It turned out that the reason the Rabbi was deemed too radical to grace the corridors of this Parliament was on the grounds that he had given a speech which also appeared as a written an article in the Australian Family Association Journal (Vol 32, No 2, 2011) under the title : The homosexual “anti-bullying” program for schools: an unconscionable stratagem. In this article he challenged the validity of the a program that was being pushed into primary schools, which required children to be taught that homosexual practice is co normative with heterosexual practice – at a time when children hardly are thinking about sexuality yet. All that the Rabbi was doing was presenting a rational academic and common sense argument as to why this program was not about preventing bullying, but about trying to normalise homosexual behaviour to young children.
Hardly radical stuff. Indeed to be rationally arguing for the values that have given stability to our civilisation for 1000s of years is hardly radical.
Thankfully the Speaker of the House did not think it was radical either, and so we are able to be here today!
In a day and age where our society claims to be so tolerant, and wants to be multicultural, there is such intolerance towards that large segment of our community that holds to the traditional view of family and sexuality that has underpinned our civilisation for 1000s of years!
I think the time has come that we should start calling those who want to censor anyone who expresses the traditional views as being Christophobic and Judeophobic.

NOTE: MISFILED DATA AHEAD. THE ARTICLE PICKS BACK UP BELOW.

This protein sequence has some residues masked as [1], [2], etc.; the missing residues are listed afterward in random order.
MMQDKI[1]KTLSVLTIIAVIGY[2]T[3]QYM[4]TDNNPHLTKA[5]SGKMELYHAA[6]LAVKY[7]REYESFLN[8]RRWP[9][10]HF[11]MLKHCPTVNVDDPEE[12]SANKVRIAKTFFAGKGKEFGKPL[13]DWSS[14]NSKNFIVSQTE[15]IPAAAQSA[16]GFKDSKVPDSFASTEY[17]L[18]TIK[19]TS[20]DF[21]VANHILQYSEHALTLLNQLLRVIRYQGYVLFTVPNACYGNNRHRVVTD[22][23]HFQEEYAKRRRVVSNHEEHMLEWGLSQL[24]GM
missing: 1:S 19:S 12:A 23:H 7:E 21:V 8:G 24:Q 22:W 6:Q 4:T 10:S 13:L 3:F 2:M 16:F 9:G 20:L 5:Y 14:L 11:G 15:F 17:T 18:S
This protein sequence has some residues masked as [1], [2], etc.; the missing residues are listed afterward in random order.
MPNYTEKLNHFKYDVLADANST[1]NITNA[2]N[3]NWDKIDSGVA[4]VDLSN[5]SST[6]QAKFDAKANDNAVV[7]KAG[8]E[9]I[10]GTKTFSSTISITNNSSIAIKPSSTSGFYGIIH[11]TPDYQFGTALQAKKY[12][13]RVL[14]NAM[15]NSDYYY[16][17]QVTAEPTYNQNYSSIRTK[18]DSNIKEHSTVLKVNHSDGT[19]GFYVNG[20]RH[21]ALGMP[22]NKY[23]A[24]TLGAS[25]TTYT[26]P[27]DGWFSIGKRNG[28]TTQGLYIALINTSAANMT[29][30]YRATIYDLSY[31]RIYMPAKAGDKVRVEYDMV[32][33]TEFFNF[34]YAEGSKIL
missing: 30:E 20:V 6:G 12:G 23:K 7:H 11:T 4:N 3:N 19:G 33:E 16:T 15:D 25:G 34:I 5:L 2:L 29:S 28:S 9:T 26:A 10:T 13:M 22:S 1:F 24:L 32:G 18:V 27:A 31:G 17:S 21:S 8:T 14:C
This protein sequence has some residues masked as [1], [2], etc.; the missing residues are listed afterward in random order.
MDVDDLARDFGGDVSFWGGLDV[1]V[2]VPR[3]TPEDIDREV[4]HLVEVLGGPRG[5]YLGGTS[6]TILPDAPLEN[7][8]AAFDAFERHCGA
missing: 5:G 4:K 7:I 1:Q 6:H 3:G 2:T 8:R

Those wanting to change the foundations of our society are so convinced of their own moral superiority, that they know what is best for society, and therefore need to protect the masses from hearing anyone speak who might challenge their views.
As I said before, those who hold to the traditional Judeo-Christian values had largely abandoned the battle ground of public policy.
But in recent years, that has changed. Those who want to move us away from our traditional values, are finally being challenged by a wide coalition of religiously based cultures. All these cultures hold to what might be called a universal ethic which has undergirded our civilisation since its ancient early beginnings .
One of those game changers is Rabbi Dr Shimon Cowen.
Dr Cowen is the son of the former Australian Governor- General, Sir Zelman Cowen, and is the Director of the Institute for Judaism and Civilisation.
I have a 5 page Curriculum vitae for Rabbi Dr Shimon Cowen, but I won’t bore you with reading that. Suffice it to say that Dr Cowen is very highly regarded in academic circles, having written some 5 books, edited various volumes of the Journal of Judaism and Civilization, and he has contributed countless articles to various journals.
He has recently written this book – entitled Politics and Universal Ethics.
This book, which I have not quite finished reading yet – is full of profound insights, yet it is eminently readable not only for academics, but also for the man in the street.
In this book Dr Cowen argues powerfully, drawing on a wide range of research, that it is to our society’s peril if we ignore the objective values or universal ethics which have moored civilisation for thousands of years.
You may not agree with everything that Dr Cowen writes in his book, but I am sure that all who read it with an open mind will agree that it is a very helpful, well researched and very articulate contribution to the debate of what values should guide us in shaping the laws that pass through this place, and every Parliament of our land.